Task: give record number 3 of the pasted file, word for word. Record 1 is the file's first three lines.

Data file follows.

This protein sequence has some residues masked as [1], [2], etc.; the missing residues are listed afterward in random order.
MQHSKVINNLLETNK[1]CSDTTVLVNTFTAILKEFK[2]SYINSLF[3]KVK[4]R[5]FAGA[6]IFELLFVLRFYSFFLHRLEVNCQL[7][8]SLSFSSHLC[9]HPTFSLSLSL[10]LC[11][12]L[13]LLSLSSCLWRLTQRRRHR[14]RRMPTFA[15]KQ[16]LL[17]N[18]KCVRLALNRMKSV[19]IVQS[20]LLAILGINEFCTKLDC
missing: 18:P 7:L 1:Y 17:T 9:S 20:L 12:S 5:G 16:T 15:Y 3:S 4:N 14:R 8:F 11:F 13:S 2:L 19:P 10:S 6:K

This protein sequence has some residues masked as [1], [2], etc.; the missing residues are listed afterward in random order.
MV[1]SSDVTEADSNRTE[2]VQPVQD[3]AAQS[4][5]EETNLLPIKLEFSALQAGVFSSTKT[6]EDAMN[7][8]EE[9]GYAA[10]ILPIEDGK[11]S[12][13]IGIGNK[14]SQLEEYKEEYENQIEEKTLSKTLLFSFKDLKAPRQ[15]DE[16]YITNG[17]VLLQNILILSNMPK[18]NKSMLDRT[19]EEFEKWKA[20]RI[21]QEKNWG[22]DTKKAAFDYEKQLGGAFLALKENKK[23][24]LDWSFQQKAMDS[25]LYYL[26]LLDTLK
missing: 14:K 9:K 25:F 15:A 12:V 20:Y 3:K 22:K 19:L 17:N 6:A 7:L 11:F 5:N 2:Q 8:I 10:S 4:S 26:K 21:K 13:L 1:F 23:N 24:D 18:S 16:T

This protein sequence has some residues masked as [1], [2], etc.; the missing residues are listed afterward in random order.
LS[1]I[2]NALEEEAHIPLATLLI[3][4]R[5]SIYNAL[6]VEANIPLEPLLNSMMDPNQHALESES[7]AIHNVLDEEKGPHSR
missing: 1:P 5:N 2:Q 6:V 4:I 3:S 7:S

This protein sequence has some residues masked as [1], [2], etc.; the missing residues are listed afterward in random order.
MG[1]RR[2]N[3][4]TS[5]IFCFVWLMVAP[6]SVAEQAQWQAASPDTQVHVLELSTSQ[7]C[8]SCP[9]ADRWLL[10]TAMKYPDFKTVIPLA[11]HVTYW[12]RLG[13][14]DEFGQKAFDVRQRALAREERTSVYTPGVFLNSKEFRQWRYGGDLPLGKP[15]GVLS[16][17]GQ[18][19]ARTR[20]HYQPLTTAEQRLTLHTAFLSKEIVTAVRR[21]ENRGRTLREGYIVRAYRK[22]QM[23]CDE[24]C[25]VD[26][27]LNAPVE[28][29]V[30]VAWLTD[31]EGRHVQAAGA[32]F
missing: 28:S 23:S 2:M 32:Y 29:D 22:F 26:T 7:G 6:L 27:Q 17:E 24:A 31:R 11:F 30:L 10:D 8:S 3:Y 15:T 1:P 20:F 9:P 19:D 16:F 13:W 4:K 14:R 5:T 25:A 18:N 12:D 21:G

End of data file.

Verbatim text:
This protein sequence has some residues masked as [1], [2], etc.; the missing residues are listed afterward in random order.
LS[1]I[2]NALEEEAHIPLATLLI[3][4]R[5]SIYNAL[6]VEANIPLEPLLNSMMDPNQHALESES[7]AIHNVLDEEKGPHSR
missing: 1:P 5:N 2:Q 6:V 4:I 3:S 7:S